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NEWS
January 27, 2015 | BY DAN GERINGER, Daily News Staff Writer geringd@phillynews.com, 215-854-5961
ON JULY 14, 2013, William Kenneth Wise Jr., 42, had just left his girlfriend's house and was walking down 27th Street near Silver in North Philadelphia, when someone fatally shot him in the head. The shooter, who hasn't been caught, ruined more than one life. "It still feels like it just happened yesterday," Wise's mother, Ed'na Drakeford of West Oak Lane, said recently. "To lose someone that close to you is like losing part of your body. "I couldn't eat," she said. "I couldn't sleep.
BUSINESS
October 14, 2013 | By Joseph N. DiStefano, Inquirer Staff Writer
Is a pension crisis eating your state or city budget? Life insurers want to help. But can taxpayers afford their cure? General Motors and Verizon have each pumped a mountain of cash into life-insurance companies that promised lifetime payouts to salaried retirees, freeing future corporate profits for business and shareholders. John Hausladen , of Plan Funding Solutions L.L.C. , of Malvern, has been meeting with officials in Harrisburg, trying to get them to consider a similar move for the underfunded Pennsylvania State Employees' Retirement System and Public School Employees' Retirement System.
NEWS
March 24, 2013 | By Karie Simmons, Inquirer Staff Writer
Melanie Miller used to love walking from her home on Spruce Street to Rittenhouse Square - until 2008, when she became chronically ill, disabled, and in constant pain. Miller that year was diagnosed with a litany of problems, including multiple sclerosis and transverse myelitis, a spinal cord disorder. "It's in my joints, it's in my bones, it's in my brain," said Miller, 37. If she was going to stay at her beloved home, she needed help. So she joined Penn's Village, an organization of Center City residents who work to support elderly, ill or special-needs neighbors who want to remain in their homes.
SPORTS
October 26, 2012 | By Marc Narducci, Inquirer Staff Writer
Doug Collins is sending a message loud and clear to his team. The 76ers coach doesn't want the players to use injuries as an excuse, even if it is their big-ticket item who is hurting. Collins uses the old mantra that he will prepare with the players who are available. One of the players not at his disposal is Andrew Bynum. While Wednesday was targeted as Bynum's first day to practice with his new team, Sixers general manager Tony DiLeo said the center would not participate until he is pain-free in his right knee.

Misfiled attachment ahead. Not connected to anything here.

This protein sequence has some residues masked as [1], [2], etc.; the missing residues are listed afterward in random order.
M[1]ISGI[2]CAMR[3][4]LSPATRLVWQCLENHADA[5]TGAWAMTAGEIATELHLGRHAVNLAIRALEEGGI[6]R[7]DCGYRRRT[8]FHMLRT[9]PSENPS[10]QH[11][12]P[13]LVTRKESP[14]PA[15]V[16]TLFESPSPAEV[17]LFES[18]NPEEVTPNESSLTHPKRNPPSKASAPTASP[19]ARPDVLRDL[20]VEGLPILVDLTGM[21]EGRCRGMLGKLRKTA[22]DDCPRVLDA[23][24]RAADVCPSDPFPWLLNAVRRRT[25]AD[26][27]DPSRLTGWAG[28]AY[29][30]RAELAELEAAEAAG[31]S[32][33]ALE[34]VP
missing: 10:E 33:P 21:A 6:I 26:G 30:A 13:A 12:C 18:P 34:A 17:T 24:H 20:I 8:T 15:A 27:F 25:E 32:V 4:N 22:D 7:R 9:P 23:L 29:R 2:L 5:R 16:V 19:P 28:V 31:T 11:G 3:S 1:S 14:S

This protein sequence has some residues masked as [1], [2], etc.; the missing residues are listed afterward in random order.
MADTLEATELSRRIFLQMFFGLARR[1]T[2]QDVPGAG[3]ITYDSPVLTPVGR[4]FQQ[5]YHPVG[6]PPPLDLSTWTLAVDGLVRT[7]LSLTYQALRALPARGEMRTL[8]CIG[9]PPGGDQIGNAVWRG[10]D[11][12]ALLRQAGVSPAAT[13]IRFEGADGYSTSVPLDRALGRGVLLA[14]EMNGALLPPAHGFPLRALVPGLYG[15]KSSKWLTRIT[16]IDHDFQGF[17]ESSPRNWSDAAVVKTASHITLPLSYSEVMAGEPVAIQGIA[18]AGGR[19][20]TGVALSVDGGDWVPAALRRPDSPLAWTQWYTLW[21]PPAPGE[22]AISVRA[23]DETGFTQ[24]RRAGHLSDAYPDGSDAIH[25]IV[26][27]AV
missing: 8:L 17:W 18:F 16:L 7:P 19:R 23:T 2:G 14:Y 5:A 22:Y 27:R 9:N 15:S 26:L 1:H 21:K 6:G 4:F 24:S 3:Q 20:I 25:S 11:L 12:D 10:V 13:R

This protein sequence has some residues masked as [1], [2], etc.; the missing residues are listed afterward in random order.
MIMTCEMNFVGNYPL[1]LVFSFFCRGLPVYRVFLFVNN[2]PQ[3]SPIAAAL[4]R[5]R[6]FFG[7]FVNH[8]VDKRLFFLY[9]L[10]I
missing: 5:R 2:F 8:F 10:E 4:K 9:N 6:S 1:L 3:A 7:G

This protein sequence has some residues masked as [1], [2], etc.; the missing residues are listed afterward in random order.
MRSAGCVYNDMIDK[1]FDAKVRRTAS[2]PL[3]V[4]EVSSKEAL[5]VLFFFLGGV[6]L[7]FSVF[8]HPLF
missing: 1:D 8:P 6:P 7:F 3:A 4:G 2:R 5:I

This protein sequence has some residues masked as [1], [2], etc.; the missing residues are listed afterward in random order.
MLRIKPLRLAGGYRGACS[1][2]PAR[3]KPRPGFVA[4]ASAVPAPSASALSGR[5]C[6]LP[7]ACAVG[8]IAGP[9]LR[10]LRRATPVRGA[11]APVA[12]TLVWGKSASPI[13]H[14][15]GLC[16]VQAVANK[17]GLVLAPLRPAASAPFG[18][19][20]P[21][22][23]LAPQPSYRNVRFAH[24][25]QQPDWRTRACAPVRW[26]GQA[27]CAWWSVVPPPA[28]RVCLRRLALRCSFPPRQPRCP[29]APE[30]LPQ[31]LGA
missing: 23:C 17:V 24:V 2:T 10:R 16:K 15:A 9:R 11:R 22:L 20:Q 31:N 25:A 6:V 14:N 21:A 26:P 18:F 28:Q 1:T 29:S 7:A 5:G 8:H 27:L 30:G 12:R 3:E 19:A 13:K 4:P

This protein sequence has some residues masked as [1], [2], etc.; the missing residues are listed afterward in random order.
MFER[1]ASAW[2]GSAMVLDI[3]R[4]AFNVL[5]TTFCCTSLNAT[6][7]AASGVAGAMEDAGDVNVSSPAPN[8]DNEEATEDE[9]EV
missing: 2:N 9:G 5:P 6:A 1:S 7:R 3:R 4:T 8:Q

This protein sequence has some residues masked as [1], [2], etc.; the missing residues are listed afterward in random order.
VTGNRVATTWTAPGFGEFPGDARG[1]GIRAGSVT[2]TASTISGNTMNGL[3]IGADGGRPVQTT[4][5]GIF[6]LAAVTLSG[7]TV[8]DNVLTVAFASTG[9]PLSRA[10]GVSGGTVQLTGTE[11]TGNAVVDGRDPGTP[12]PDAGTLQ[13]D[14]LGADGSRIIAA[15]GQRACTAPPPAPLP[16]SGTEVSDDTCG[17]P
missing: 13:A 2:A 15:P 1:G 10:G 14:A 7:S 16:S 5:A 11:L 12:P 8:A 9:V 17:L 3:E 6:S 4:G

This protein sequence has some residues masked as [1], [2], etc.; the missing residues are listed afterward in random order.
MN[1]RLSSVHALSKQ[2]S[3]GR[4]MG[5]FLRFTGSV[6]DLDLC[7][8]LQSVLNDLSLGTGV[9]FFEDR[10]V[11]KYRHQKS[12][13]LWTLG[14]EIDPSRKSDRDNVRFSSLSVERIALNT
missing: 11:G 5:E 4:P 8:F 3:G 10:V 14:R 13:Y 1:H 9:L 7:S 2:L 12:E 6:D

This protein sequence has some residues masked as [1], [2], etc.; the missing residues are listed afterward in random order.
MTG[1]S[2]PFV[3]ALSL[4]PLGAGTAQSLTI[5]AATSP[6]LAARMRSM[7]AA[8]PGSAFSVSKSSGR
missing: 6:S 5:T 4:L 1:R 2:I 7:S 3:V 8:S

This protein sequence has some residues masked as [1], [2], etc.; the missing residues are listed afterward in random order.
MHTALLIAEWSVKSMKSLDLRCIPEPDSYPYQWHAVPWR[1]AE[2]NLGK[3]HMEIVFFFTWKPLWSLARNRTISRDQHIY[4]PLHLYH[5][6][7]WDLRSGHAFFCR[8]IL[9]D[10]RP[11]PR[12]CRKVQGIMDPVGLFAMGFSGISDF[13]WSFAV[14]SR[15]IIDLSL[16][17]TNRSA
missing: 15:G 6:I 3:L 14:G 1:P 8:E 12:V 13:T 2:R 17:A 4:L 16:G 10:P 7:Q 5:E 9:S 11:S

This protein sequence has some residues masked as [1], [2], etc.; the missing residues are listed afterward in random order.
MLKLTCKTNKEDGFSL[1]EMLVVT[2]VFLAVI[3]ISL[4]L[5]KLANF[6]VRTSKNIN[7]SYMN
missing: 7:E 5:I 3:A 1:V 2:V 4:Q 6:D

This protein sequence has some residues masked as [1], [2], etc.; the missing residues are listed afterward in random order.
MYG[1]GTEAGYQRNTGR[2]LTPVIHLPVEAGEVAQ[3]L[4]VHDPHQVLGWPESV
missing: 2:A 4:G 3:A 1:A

NEWS
September 29, 2012 | By Annette John-Hall, Inquirer Columnist
Sallie Mae may be a low-interest kind of gal, but she's nothing if not persistent. And she wants her money every month. If you're the loan-poor parent of a college student, you know what I'm talking about. College tuition has skyrocketed since 1985 and become downright unaffordable for most American households, whether they belong to the 47 percent or not. For families in the lowest income group, college is the second-largest expense, pricing out plenty of would-be students - you know, the ones Mitt Romney claims don't take responsibility for their own lives.
NEWS
September 9, 2012
Is this justice? Taxpayers bailed the banks out of reckless gambles while millions of families got squeezed out of their homes. Programs to turn back the waves of foreclosures were poorly thought out and administered. New Jersey, which the Mortgage Bankers Association says has the second highest percentage of homes in foreclosure, was no exception. Thousands of New Jersey homeowners were robbed of their ability to participate in the state's struggling economy because a $300 million federal forgivable loan pool was left mostly untapped.
BUSINESS
August 8, 2012 | By Christina Rexrode, Associated Press
NEW YORK - Knight Capital Group, the trading firm responsible for last week's stock market mayhem, avoided collapse by lining up a $400 million lifeline from a group of other Wall Street companies Monday morning. But the money comes at a steep price. Knight says it will get the cash infusion from an investor group led by Jefferies Group, as well as Blackstone, Getco, Stephens, Stifel Nicolaus and TD Ameritrade. In exchange, the group will receive stock that can be converted to a 73 percent stake in Knight, which means Knight is essentially handing over control to the investor group.
NEWS
June 20, 2012 | By Don Sapatkin and INQUIRER STAFF WRITER
The volunteers spend their days faxing, calling, copying, talking with people across a desk, filling out complex forms to get drug companies to give free medicines to people who cannot afford them. It may not sound like the most exciting volunteer work in Philadelphia, but this award-winning project does have an impact. Besides helping patients get lifesaving medicines, it saves the city about $2 million a year. A one-month supply of some drugs can cost from $300 to $500, so some patients "would have no other choice except to not take these medications and would have all the complications from their disease, and they would die from it eventually," said Yelena Galkin, an internal-medicine doctor who is clinical director of city Health Center 10 in Northeast Philadelphia.
NEWS
September 8, 2011 | By Trudy Rubin, Inquirer Columnist
This week, Israel and Turkey missed a critical chance to repair their frayed relations. Their mistake - in rejecting a promising diplomatic opening - has jolted an already-unstable region. It will also prove costly for both countries. Yet politicians in Jerusalem and Ankara failed to grasp this outstretched lifeline - indeed, tossed it away. The lifeline was held out by the United Nations' Palmer Commission, which just released a long-delayed report about Israel's raid on the Turkish aid ship Mavi Marmara.